Anlotinib has moderate antitumor activity in drug-resistant gastrointestinal stromal tumor (GIST) cells grown in culture, showed a new study published in The Oncologist. It also leads to progression-free survival and is better tolerated as second-line therapy in patients with GIST. 

“This is the first clinical study to evaluate the treatment of GIST with anlotinib,” the researchers wrote.

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“Although no randomized control was conducted, data from patients treated during the same time period were used for comparison, and the results are encouraging. This research data is of positive significance for further research on anlotinib,” they added.

To test the potential role of anlotinib in GIST, a team of researchers from China tested the inhibitory effect of the treatment in cell lines harboring different mutations. They also tested its efficacy in a phase 2 clinical trial in 64 patients with metastatic GIST whose disease did not respond to imatinib treatment. 

The results showed that in cell culture, the V654A mutation encoded by KIT exon 13 was intermediately sensitive to anlotinib treatment. Anlotinib was also able to partly suppress the activation loop mutation D820A from exon 17. However, another activation loop mutation N822K from exon 17, was not responsive to anlotinib treatment.

In the clinical trial, 7 patients partially responded to anlotinib treatment, while 29 had stable disease following treatment. The median progression-free survival was 8 months.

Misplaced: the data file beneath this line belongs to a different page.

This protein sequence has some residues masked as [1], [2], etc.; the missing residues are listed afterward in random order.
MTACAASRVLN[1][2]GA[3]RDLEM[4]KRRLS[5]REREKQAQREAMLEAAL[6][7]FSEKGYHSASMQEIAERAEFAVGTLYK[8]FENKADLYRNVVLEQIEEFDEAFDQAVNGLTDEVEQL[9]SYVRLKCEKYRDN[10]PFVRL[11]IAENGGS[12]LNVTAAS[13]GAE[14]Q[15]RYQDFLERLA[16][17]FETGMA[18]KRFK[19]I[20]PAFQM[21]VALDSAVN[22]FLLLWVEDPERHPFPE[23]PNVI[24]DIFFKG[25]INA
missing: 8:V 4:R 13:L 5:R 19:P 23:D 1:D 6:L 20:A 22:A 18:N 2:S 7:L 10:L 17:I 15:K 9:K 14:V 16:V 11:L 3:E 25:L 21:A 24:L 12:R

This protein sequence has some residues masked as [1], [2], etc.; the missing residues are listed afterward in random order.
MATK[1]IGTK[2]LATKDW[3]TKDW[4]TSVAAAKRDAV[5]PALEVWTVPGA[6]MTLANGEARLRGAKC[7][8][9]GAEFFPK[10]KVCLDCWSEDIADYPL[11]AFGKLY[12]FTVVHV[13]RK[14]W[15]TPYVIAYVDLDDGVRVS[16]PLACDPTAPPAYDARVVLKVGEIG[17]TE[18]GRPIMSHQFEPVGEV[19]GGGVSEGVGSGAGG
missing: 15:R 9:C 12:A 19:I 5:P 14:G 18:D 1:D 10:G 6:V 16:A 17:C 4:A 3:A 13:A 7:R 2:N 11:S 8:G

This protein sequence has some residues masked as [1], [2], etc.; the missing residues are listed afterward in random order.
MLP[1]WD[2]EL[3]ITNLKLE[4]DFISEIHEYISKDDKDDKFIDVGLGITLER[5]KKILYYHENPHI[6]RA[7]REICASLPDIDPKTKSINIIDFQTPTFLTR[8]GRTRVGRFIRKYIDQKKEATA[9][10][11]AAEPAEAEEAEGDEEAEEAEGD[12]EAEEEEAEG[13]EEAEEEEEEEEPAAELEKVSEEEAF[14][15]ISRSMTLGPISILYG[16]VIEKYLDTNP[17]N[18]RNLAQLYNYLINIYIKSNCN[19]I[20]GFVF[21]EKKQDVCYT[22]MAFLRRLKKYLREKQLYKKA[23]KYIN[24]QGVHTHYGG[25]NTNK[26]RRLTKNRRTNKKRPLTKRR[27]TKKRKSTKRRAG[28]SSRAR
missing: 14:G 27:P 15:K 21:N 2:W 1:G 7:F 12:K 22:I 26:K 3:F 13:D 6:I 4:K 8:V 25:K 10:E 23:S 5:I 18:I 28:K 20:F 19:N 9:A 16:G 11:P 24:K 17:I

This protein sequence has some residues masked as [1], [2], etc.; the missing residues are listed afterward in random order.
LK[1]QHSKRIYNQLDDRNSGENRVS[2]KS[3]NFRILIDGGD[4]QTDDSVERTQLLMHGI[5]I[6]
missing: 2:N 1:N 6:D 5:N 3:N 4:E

The most common adverse events associated with the use of anlotinib were high blood pressure, neutropenia, and fatigue.

Anlotinib is a multireceptor tyrosine kinase inhibitor that targets vascular endothelial growth receptor type 2 and type 3, among others, inhibiting angiogenesis and halting the growth of tumor cells.

GIST is a rare type of soft-tissue tumor that develops from the interstitial cells of Cajal, which are located in the wall of the gastrointestinal tract.


Zhou Y, Zeng C, Sun X, et al. Activity of anlotinib in the second-line therapy of metastatic gastrointestinal stromal tumors: A prospective, multicenter, in vitro study. Oncologist. Published online February 13, 2023. doi:10.1093/oncolo/oyac271

Efficacy and safety of anlotinib in patients with advanced gastrointestinal stromal tumor after failure of imatinib: a prospective, single-arm and multicenter trial. US National Library of Medicine. Updated September 26, 2019. Accessed February 15, 2023.